distearyl dimethyl ammonium chloride
ditallow dimethyl ammonium chloride
dihexadecyl dimethyl ammonium chloride
distearyl dimethyl ammonium bromide
di(hydrogenated tallow) dimethyl ammonium bromide
distearyl, di(isopropyl) ammonium chloride
distearyl dimethyl ammonium methosulfate
The amine salts contemplated herein are based upon ethoxylated long chain amines and long-chain organic acids. The amines are typically C12 to C30 aliphatic amines, and preferably C12 to C20 amines and admixtures thereof reacted with from one to about 100 moles of ethylene oxide. The amines may also be reacted with propylene or butylene oxide and then with ethylene oxide. The final oxyalkylated amine should be a water-soluble product. Of particular value are the amines derived from natural fatty acids such as the Armeens and Ethomeens and these generally comprise a mixed alkyl ranging from C10 to C18, or C12 to C16, or C12 to C15, or C16 to C18 and the like. Preferred ethoxylated amines are those containing from about 5 to about 50 moles of condensed ethylene oxides and more preferred are ethoxylated amines with about 10 to about 35 moles condensed ethylene oxide. Most preferred contain 12 to 20 moles of ethylene oxide. A suitable ethoxylated alkyl amine is Ethomeen T25 which is represented by the formula ##STR2## wherein R5 is C16 -C18 alkyl and x+y=15.
The third ingredient is an electrolyte (ionic) material in an amount of from about 0.5 to 5 percent, e.g. about 0.1 to about 1.5% by weight. The use of an electrolyte acts not only to control viscosity but also assists in stabilizing the system agains gelling & phase inversion at high temperatures, e.g. about about 40° C. Suitable electrolytes include water soluble alkali metal, alkaline earth metal or ammonium chloride, bromide, nitrite, nitrate, formate or acetate salts. Particularly suitable electrolytes include sodium chloride and calcium chloride. Other useful electrolytes include sodium formate, sodium nitrite, sodium nitrate, sodium acetate among others as well as water-soluble salts of other cations such as potassium, lithium, magnesium, ammonium and the like.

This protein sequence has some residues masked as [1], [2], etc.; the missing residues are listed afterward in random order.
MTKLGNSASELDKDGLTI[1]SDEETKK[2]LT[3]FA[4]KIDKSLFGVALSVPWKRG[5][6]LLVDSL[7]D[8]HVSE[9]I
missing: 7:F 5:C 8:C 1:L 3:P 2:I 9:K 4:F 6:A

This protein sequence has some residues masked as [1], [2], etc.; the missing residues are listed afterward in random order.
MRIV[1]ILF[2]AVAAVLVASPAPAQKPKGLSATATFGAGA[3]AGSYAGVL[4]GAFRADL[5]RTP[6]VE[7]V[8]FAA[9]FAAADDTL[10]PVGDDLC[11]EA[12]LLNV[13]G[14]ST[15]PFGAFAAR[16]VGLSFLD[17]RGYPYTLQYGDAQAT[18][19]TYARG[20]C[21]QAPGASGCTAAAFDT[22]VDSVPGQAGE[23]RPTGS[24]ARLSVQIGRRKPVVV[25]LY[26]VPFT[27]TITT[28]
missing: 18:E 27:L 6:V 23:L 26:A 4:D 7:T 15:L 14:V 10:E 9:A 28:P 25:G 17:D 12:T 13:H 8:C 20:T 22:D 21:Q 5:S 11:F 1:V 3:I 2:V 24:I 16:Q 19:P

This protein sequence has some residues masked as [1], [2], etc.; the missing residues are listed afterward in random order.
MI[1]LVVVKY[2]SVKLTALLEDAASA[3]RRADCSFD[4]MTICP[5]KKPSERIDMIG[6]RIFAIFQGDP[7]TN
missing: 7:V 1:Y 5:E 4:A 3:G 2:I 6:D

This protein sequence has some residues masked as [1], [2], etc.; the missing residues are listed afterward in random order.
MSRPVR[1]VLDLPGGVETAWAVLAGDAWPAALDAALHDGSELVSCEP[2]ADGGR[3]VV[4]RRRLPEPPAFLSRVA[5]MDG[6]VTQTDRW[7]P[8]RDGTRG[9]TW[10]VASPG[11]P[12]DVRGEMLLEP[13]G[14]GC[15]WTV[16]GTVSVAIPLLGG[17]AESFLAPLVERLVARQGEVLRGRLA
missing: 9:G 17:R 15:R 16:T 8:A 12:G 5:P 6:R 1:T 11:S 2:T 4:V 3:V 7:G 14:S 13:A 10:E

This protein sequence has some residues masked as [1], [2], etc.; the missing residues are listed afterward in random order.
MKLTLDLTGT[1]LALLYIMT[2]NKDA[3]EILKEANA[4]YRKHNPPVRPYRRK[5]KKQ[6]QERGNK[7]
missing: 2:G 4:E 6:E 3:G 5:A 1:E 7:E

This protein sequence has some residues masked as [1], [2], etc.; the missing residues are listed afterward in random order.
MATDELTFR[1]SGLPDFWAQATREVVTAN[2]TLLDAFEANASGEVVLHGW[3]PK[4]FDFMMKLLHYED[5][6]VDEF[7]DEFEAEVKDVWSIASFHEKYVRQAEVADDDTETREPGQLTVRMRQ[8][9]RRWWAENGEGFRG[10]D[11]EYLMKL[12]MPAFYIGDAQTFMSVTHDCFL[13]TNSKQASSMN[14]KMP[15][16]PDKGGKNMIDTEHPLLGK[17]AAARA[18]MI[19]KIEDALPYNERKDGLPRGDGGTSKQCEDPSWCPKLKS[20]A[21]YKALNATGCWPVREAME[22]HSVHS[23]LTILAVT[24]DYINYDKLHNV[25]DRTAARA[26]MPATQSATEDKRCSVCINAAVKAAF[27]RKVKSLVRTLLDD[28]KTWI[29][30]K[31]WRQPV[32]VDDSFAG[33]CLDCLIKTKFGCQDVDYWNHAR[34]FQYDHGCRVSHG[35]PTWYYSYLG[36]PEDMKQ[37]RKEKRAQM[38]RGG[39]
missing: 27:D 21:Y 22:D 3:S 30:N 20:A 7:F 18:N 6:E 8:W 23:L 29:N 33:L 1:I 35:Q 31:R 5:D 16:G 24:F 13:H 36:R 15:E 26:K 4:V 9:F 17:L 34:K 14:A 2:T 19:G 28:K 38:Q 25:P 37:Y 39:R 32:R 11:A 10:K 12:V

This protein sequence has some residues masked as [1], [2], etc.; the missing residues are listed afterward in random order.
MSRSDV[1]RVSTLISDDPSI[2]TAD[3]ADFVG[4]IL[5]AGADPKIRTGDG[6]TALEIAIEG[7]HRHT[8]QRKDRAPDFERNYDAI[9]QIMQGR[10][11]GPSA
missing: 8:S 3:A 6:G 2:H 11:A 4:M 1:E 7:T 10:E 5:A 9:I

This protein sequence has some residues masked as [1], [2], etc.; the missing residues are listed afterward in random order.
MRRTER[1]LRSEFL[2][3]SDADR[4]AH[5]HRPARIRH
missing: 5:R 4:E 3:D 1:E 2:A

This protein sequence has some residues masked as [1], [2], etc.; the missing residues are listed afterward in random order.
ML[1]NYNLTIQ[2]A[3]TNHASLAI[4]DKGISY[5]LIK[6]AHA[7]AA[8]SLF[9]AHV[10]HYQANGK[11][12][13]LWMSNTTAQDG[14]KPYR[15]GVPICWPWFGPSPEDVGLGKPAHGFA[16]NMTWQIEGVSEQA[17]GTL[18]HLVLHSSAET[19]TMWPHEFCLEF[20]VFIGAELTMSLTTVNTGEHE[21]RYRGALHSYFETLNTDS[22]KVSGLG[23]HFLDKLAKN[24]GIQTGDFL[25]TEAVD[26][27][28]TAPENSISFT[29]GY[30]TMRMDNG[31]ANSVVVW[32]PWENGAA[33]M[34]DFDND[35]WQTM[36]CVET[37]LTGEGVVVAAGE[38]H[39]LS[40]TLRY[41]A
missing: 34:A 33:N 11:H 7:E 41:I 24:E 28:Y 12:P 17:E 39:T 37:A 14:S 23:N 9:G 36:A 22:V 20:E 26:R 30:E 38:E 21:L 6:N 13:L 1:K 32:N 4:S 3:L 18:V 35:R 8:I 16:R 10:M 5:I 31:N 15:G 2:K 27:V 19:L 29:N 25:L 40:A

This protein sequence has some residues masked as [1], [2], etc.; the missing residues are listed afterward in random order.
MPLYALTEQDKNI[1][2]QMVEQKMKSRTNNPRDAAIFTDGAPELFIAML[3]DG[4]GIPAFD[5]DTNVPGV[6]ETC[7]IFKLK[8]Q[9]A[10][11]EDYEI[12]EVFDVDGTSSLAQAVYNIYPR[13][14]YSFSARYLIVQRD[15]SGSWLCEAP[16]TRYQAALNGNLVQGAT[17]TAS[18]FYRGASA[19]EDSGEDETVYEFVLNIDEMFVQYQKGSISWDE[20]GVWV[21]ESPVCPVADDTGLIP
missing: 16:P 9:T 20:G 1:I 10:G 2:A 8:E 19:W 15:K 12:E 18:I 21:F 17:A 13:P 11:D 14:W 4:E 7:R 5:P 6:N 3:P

Minor amounts of lower alkanols may be used particularly where it is desired to further modify the viscosity. In general, alcohols tend to lower the viscosity at ambient temperatures, although moderate amounts may effect a lowering of the phase inversion temperature. The preferred compositions of this invention exhibit phase inversion temperatures above about 80° C. and preferably above about 90° C. with amounts of alcohol in the range of about 1 to about 10% by weight. Particularly suitable alcohols are ethyl and isopropyl alcohol.
In addition to the foregoing components of the softening compositions of this invention, there may also be included numerous conventional, supplemental, and optional ingredients which do not adversely affect the stability and/or functional characteristics of the instant compositions. Thus, for example, there may be present the ubiquitous perfumes, dyes, pigments, opacifiers, germicides, optical brighteners, anti-corrosion agents (e.g. sodium silicate) water-soluble polymers, anti-static agents and the like. Where used, each may comprise from 0.01% to about 5% by weight of the composition.